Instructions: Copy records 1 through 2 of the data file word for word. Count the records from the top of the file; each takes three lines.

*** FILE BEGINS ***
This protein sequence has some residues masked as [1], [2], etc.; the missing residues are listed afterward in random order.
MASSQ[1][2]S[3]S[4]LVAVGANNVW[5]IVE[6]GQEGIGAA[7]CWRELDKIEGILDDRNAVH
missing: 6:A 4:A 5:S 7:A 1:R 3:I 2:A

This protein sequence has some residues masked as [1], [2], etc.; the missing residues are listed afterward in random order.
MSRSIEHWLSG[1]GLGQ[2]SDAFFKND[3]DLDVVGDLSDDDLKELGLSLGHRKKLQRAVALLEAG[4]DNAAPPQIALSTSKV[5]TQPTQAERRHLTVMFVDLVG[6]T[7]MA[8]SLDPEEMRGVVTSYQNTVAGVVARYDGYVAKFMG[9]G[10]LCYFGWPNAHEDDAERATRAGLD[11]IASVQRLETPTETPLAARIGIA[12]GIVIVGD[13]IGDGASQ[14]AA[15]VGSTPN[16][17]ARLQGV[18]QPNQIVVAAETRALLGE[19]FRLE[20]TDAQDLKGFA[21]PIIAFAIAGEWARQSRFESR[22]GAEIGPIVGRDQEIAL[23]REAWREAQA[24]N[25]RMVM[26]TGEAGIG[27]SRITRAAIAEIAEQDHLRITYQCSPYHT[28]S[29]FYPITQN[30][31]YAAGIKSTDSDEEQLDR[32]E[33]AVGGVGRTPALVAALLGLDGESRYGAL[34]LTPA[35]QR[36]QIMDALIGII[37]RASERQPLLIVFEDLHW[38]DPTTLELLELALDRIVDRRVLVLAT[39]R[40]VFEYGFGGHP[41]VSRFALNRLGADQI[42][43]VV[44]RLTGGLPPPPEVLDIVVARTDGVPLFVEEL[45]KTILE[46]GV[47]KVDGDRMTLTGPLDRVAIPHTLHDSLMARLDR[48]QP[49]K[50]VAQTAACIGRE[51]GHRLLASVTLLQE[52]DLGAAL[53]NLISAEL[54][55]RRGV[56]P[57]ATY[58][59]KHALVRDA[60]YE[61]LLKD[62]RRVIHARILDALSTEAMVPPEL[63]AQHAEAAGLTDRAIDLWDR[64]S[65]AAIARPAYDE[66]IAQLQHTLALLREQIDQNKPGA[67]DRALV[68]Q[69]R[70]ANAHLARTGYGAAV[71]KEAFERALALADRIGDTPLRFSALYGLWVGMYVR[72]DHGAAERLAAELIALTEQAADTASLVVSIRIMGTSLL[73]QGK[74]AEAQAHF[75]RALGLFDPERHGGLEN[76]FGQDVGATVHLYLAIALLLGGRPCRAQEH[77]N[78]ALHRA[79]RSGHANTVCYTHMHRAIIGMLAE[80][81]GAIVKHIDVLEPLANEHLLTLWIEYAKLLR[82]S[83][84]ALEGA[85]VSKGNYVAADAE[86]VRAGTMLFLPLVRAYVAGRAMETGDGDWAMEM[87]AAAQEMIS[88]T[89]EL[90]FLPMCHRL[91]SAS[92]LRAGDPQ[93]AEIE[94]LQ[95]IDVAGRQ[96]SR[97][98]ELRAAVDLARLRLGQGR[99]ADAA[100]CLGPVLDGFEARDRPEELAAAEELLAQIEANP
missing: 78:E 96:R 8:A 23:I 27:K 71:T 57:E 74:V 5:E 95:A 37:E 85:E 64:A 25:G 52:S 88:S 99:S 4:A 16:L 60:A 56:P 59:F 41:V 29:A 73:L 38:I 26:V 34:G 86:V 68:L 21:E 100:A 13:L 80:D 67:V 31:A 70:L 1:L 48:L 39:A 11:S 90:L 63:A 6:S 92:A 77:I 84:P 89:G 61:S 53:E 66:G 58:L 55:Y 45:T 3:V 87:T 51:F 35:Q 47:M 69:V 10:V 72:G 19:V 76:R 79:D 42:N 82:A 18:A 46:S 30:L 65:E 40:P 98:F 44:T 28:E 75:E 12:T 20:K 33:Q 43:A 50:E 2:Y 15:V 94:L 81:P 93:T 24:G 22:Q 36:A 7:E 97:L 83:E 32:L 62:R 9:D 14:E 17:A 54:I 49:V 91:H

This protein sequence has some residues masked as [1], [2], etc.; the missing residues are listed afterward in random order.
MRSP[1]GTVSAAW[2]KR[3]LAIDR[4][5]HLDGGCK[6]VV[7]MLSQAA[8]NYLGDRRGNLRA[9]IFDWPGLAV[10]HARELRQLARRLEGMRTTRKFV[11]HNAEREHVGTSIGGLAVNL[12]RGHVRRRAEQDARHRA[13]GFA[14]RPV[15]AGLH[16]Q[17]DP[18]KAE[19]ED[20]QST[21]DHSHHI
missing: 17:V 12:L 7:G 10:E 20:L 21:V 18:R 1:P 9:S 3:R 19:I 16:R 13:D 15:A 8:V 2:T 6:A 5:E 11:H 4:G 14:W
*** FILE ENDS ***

This protein sequence has some residues masked as [1], [2], etc.; the missing residues are listed afterward in random order.
MASSQ[1][2]S[3]S[4]LVAVGANNVW[5]IVE[6]GQEGIGAA[7]CWRELDKIEGILDDRNAVH
missing: 6:A 4:A 5:S 7:A 1:R 3:I 2:A

This protein sequence has some residues masked as [1], [2], etc.; the missing residues are listed afterward in random order.
MSRSIEHWLSG[1]GLGQ[2]SDAFFKND[3]DLDVVGDLSDDDLKELGLSLGHRKKLQRAVALLEAG[4]DNAAPPQIALSTSKV[5]TQPTQAERRHLTVMFVDLVG[6]T[7]MA[8]SLDPEEMRGVVTSYQNTVAGVVARYDGYVAKFMG[9]G[10]LCYFGWPNAHEDDAERATRAGLD[11]IASVQRLETPTETPLAARIGIA[12]GIVIVGD[13]IGDGASQ[14]AA[15]VGSTPN[16][17]ARLQGV[18]QPNQIVVAAETRALLGE[19]FRLE[20]TDAQDLKGFA[21]PIIAFAIAGEWARQSRFESR[22]GAEIGPIVGRDQEIAL[23]REAWREAQA[24]N[25]RMVM[26]TGEAGIG[27]SRITRAAIAEIAEQDHLRITYQCSPYHT[28]S[29]FYPITQN[30][31]YAAGIKSTDSDEEQLDR[32]E[33]AVGGVGRTPALVAALLGLDGESRYGAL[34]LTPA[35]QR[36]QIMDALIGII[37]RASERQPLLIVFEDLHW[38]DPTTLELLELALDRIVDRRVLVLAT[39]R[40]VFEYGFGGHP[41]VSRFALNRLGADQI[42][43]VV[44]RLTGGLPPPPEVLDIVVARTDGVPLFVEEL[45]KTILE[46]GV[47]KVDGDRMTLTGPLDRVAIPHTLHDSLMARLDR[48]QP[49]K[50]VAQTAACIGRE[51]GHRLLASVTLLQE[52]DLGAAL[53]NLISAEL[54][55]RRGV[56]P[57]ATY[58][59]KHALVRDA[60]YE[61]LLKD[62]RRVIHARILDALSTEAMVPPEL[63]AQHAEAAGLTDRAIDLWDR[64]S[65]AAIARPAYDE[66]IAQLQHTLALLREQIDQNKPGA[67]DRALV[68]Q[69]R[70]ANAHLARTGYGAAV[71]KEAFERALALADRIGDTPLRFSALYGLWVGMYVR[72]DHGAAERLAAELIALTEQAADTASLVVSIRIMGTSLL[73]QGK[74]AEAQAHF[75]RALGLFDPERHGGLEN[76]FGQDVGATVHLYLAIALLLGGRPCRAQEH[77]N[78]ALHRA[79]RSGHANTVCYTHMHRAIIGMLAE[80][81]GAIVKHIDVLEPLANEHLLTLWIEYAKLLR[82]S[83][84]ALEGA[85]VSKGNYVAADAE[86]VRAGTMLFLPLVRAYVAGRAMETGDGDWAMEM[87]AAAQEMIS[88]T[89]EL[90]FLPMCHRL[91]SAS[92]LRAGDPQ[93]AEIE[94]LQ[95]IDVAGRQ[96]SR[97][98]ELRAAVDLARLRLGQGR[99]ADAA[100]CLGPVLDGFEARDRPEELAAAEELLAQIEANP
missing: 78:E 96:R 8:A 23:I 27:K 71:T 57:E 74:V 5:E 95:A 37:E 85:E 64:A 25:G 52:S 88:S 99:S 4:A 16:L 60:A 56:P 59:F 41:V 29:A 73:L 38:I 26:V 34:G 86:V 68:L 21:E 100:A 13:L 80:D 67:V 31:A 70:L 1:L 48:L 39:A 11:S 90:L 63:A 6:S 92:A 77:I 84:P 89:G 61:S 53:E 66:G 58:L 55:Y 45:T 3:V 87:T 51:F 35:Q 47:M 69:V 10:V 72:G 19:V 76:R 79:D 42:N 82:A 18:A 46:S 30:L 65:E 40:P 98:F 44:T 28:E 75:E 12:T 20:K 33:Q 43:A 50:E 2:Y 15:V 94:L 81:P 93:T 24:G 22:Q 36:A 7:E 97:L 83:E 32:L 62:R 9:D 14:E 17:A 54:I 49:V 91:H